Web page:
SLI Memory and the EPP Program
What is EPP?
Along with the nForce 590 SLI chipset, NVIDIA worked with Corsair to help improve the state of memory overclocking on an industry wide level. Together the two companies developed what they are calling EPP — enhanced performance profiles. These profiles are stored in a similar way to the standard SPD settings that all memory has now, but extends past the JEDEC memory standards to include other information in the SPD such as command rate and other timing values.
These EPP modules have the ability to set more specifically their optimal settings when the motherboard that supports EPP as well is set to Auto. The full data set in the SPD EPP profile can be loaded or just the standard SPD settings will work if the motherboard BIOS is not capable of reading EPP.
This means that even new modules from Corsair and other vendors that have EPP implemented in them will continue to work the same way on non-EPP motherboards. Just today, OCZ announced their support for EPP as well, so this looks like it could take off very quickly in the enthusiast market.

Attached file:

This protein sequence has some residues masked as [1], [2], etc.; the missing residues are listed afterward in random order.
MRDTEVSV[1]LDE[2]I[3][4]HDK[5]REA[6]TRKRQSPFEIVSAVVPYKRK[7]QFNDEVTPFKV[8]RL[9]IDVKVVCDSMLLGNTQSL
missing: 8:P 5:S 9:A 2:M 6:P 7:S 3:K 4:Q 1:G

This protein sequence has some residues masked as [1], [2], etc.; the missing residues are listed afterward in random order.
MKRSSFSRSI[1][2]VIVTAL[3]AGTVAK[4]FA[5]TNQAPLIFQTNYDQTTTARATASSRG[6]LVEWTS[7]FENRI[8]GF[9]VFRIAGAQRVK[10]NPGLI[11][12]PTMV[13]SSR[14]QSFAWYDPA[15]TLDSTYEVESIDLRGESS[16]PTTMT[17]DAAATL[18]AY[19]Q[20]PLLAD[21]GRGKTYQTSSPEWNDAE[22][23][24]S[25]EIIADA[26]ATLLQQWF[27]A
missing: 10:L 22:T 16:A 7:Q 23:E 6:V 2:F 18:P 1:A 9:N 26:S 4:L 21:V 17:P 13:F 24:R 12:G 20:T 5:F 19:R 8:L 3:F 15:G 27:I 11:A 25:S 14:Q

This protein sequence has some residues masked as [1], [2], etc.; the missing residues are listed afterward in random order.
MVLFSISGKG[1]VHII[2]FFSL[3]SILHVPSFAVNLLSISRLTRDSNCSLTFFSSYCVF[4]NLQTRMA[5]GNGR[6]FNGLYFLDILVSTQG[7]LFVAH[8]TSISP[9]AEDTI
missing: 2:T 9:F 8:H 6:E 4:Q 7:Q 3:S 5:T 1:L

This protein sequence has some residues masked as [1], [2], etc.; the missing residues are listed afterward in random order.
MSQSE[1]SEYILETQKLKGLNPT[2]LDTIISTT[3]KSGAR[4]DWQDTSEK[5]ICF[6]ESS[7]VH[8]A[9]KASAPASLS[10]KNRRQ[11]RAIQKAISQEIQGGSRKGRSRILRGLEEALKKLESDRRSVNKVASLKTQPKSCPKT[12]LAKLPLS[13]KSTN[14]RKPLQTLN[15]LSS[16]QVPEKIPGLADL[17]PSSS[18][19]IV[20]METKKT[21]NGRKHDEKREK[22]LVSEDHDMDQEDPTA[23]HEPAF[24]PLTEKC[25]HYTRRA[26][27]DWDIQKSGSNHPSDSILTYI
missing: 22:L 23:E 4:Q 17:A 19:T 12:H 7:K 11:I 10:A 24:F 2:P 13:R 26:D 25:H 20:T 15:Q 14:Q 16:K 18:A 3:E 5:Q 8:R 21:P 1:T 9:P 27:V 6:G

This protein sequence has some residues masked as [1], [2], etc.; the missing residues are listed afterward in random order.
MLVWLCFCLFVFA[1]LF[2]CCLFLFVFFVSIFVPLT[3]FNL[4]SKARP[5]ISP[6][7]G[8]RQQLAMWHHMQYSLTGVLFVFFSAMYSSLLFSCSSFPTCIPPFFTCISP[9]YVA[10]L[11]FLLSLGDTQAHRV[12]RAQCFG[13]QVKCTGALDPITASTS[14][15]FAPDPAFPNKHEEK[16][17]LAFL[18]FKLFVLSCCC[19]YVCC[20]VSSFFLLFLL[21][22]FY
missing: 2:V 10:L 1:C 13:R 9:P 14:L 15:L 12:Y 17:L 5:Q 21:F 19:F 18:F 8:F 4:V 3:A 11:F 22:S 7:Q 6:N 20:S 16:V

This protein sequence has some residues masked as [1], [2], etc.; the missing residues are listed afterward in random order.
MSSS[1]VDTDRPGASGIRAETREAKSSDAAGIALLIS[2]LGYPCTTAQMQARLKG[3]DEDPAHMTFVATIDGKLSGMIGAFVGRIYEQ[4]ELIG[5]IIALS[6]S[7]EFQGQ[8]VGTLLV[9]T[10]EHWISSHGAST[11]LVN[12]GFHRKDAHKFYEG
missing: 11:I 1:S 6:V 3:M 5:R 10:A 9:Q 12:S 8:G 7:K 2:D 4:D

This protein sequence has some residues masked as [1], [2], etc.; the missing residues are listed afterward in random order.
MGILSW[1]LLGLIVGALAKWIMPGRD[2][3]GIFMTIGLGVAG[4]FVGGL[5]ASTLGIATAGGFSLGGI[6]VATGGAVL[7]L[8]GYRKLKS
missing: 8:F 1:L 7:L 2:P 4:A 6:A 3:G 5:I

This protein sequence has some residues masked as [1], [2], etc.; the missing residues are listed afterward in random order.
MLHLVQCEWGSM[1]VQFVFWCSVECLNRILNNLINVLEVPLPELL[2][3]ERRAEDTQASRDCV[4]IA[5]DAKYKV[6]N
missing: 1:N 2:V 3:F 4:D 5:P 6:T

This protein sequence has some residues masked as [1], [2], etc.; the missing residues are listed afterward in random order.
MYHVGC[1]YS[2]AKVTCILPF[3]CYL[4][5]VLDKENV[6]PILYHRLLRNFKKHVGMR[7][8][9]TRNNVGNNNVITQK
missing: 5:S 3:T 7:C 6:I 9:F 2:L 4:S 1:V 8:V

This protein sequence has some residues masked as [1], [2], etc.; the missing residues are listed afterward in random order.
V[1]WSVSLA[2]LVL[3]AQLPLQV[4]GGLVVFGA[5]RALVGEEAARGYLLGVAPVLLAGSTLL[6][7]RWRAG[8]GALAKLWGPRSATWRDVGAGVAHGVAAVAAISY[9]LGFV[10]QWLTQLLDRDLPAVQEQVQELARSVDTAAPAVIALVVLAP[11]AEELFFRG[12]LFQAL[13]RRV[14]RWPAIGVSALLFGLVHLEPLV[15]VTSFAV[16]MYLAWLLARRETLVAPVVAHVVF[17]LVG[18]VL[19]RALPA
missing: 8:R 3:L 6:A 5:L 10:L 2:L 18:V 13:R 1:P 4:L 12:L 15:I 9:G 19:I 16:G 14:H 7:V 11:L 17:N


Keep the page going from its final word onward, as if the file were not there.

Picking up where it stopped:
What is even more interesting is that with EPP, you can basically have more than one set of standard memory profiles in the SPD, allowing the user to choose between them. That means that if Corsair has a single module that can run at 800 MHz at a CAS latency of 4 or 667 MHz at a CAS latency of 3, both profiles can be included and when the user selects one it will be automatically integrated into the BIOS.
SLI Memory and Overclocking
The first EPP memory we recieved from Corsair is the CM2X1024-6400C4 modules seen below:
These are able to run at DDR2-800 with timings of 4-4-4-1T; by far the fastest DDR2 we have seen yet at PC Perspective.
In our nForce 590 SLI BIOS that supports EPP memory, it shows up as SLI-Ready Memory, NVIDIA’s proprietary naming scheme for memory that meets their requirements on the EPP standard and overclocking capability.
In the BIOS overclocking settings, there is an option to set the SLI-Ready Memory at an overclock level that the BIOS will handle by itself. These settings here show a percentage of what the user would like the processor to overclock to at most. Then based on that information, the BIOS will clock the memory as fast as it can based on the EPP profiles while still keeping the CPU within the safe limit that the user has selected. For example, setting this at 10% on a 2.8 GHz processor would allow the BIOS to automatically overclock it to 3.08 GHz and move the memory speed up to over 1 GHz with lower timings.
It all works very well, though it can be difficult to grasp all at once. We’ll go over more of this in our BIOS section later.